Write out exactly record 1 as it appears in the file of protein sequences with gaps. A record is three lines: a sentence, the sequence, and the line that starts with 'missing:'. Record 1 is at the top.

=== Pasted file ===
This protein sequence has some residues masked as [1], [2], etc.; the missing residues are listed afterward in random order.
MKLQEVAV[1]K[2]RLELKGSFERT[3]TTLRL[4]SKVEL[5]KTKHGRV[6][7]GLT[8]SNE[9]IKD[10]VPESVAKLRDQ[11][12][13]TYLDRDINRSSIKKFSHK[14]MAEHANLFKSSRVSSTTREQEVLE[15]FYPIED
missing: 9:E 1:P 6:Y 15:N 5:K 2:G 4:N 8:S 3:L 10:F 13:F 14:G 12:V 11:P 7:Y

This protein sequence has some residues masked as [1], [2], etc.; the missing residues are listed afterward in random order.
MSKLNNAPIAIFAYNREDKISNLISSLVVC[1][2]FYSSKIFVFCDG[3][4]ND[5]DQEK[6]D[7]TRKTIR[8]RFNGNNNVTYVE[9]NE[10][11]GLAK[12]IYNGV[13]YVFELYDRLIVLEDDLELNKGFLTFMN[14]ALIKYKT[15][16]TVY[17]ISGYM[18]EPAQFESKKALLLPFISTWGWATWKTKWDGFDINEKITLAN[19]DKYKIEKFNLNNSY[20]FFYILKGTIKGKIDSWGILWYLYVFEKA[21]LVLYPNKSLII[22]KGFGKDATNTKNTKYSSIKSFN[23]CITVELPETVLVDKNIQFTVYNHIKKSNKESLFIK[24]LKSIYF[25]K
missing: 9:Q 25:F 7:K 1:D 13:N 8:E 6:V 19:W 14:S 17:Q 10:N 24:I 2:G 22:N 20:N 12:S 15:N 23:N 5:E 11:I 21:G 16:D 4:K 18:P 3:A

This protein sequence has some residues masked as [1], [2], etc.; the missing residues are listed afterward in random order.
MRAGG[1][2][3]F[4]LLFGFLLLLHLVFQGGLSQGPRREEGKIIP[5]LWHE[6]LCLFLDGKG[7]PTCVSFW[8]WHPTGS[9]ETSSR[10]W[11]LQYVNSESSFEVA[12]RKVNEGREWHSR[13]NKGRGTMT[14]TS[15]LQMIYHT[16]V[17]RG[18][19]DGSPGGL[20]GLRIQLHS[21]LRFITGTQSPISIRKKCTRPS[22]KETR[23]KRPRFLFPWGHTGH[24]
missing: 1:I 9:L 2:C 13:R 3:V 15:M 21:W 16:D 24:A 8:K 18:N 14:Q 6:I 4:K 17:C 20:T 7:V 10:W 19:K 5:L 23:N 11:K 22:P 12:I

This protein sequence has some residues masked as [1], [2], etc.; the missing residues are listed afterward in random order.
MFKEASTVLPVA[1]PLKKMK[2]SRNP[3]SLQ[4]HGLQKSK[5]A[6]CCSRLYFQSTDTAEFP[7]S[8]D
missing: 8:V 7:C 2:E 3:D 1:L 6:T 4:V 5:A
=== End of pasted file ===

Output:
This protein sequence has some residues masked as [1], [2], etc.; the missing residues are listed afterward in random order.
MKLQEVAV[1]K[2]RLELKGSFERT[3]TTLRL[4]SKVEL[5]KTKHGRV[6][7]GLT[8]SNE[9]IKD[10]VPESVAKLRDQ[11][12][13]TYLDRDINRSSIKKFSHK[14]MAEHANLFKSSRVSSTTREQEVLE[15]FYPIED
missing: 9:E 1:P 6:Y 15:N 5:K 2:G 4:N 8:S 3:L 10:F 13:F 14:G 12:V 11:P 7:Y